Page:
starring Aubrey Plaza, Christopher Abbott, Sarah Gadon, Paola Lázaro
written and directed by Lawrence Michael Levine
by Walter Chaw Hyphenate Lawrence Michael Levine (Uncle Kent 2) ventures into Darren Aronofsky territory with his insular, solipsistic Black Bear--the kind of movie that actually deploys "solipsistic" as a word to develop its two female leads: one uses it, the other pretends not to know what it means. It's a game that sophisticates play with one another, I guess, and Black Bear, split into two loosely-related halves, is also a game sophisticates are playing with one another, or at least with themselves. In the first segment, co-producer Aubrey Plaza is Allison, a movie director renting a room in a cabin in the woods from a bickering couple, Gabe (Christopher Abbott) and Blair (Sarah Gadon). Blair is pregnant, Gabe is insufferable, and the two of them spend a lot of time arguing about whether or not women had it better in the 17th century, when they were the property of men. (It's one of those arguments Jordan Peterson makes because Jordan Peterson is an incredible asshole.) So they fight, and Allison is caught in the middle. They also bicker about whether or not Blair should be drinking wine while she's pregnant, and then Blair goes completely apeshit and says that Allison's pussy probably smells like "spider shit." It might be an improvisation, which is really something if it is--and really something if it isn't.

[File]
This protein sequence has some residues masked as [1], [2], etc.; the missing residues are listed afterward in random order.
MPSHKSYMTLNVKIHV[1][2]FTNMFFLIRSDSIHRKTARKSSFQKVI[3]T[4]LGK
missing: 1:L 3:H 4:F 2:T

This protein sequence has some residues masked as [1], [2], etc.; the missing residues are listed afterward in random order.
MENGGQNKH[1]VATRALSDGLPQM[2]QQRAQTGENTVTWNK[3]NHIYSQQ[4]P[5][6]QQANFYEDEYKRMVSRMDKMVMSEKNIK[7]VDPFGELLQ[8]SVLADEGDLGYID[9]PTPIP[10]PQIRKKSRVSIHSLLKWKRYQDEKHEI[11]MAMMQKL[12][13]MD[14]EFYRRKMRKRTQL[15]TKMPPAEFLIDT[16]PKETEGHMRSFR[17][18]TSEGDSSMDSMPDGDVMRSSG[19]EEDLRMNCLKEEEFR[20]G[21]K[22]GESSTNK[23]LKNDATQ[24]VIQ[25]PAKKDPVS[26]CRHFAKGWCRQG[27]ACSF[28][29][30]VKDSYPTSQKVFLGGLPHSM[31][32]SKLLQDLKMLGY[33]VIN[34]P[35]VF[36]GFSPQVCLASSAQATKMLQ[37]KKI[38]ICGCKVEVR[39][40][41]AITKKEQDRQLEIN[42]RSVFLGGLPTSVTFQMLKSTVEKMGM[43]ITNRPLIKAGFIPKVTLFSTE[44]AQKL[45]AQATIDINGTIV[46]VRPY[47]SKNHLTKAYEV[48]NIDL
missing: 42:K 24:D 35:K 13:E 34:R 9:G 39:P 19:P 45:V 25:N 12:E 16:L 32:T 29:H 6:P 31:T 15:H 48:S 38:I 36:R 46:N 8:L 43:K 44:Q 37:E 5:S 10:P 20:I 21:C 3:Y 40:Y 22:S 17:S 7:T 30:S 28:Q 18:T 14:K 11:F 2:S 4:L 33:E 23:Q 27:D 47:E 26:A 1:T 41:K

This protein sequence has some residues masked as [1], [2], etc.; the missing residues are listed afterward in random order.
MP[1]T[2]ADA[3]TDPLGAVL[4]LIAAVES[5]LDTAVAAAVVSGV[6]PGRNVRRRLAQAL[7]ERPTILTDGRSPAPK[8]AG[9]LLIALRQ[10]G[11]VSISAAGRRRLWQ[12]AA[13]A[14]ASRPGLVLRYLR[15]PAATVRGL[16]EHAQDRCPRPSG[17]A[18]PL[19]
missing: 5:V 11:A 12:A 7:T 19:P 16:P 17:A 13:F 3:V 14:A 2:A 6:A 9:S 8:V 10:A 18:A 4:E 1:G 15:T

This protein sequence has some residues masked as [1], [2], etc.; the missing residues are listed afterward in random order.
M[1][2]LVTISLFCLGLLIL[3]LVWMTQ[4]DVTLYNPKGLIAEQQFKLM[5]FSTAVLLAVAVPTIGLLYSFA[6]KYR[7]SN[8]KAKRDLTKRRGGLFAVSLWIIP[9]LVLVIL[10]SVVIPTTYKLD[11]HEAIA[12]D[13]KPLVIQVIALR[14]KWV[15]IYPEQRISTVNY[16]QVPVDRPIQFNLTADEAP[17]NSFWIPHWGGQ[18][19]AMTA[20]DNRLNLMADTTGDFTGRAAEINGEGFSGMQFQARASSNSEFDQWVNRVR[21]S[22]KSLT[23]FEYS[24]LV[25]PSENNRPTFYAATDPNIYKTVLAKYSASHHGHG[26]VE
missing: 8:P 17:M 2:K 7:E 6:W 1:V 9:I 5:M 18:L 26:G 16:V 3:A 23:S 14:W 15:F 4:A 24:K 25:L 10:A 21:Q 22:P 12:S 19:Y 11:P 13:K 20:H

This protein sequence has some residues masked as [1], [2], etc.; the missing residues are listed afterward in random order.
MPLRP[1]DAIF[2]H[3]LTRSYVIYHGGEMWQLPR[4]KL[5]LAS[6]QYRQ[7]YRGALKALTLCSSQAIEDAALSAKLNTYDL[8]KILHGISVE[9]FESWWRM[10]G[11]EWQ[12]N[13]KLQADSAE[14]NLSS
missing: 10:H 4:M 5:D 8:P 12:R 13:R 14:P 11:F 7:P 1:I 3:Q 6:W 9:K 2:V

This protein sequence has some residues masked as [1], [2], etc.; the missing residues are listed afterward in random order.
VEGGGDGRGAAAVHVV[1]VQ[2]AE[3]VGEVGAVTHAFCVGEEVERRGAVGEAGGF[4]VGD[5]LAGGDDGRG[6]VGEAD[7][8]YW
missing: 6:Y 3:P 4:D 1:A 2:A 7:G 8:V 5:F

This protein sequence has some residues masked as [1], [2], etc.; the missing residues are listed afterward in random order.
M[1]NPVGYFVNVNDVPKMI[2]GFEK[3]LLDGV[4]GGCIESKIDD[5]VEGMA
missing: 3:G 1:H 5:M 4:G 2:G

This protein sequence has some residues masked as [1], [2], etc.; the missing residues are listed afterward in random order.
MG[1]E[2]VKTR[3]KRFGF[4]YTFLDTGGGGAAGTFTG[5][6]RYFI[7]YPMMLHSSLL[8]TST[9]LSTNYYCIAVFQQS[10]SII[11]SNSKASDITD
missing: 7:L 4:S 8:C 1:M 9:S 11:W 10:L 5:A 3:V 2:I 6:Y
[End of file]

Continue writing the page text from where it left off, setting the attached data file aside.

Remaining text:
So what's it all about? Black Bear is deeply unpleasant in a way engineered to defeat engagement. I didn't mention the epilogue, where it seems like it's all been a fantasy of Allison's to break her writing block, maybe. I'm hardly spoiling anything because I'm not sure of anything. The overall impression, though, is that Levine and company are interested in provoking a response through a contentious discussion of representation and the creative process. Maybe it's a defense of the asshole male artist or a defense of the Aronofsky-an "mother" who gives everything of herself, even her child, to the creative impulse of her man. It could be both of those or neither. Maybe it's a shrine to guys like Cassavetes, who once upon a time made unpleasant movies with a small and dedicated cast on a shoestring budget that still managed to have a certain spark of genius. They were effortless in a way that Black Bear seems full of effort. I have nothing against working for my art, mind. I just wish I thought there was something in it for me. Programme: NEXT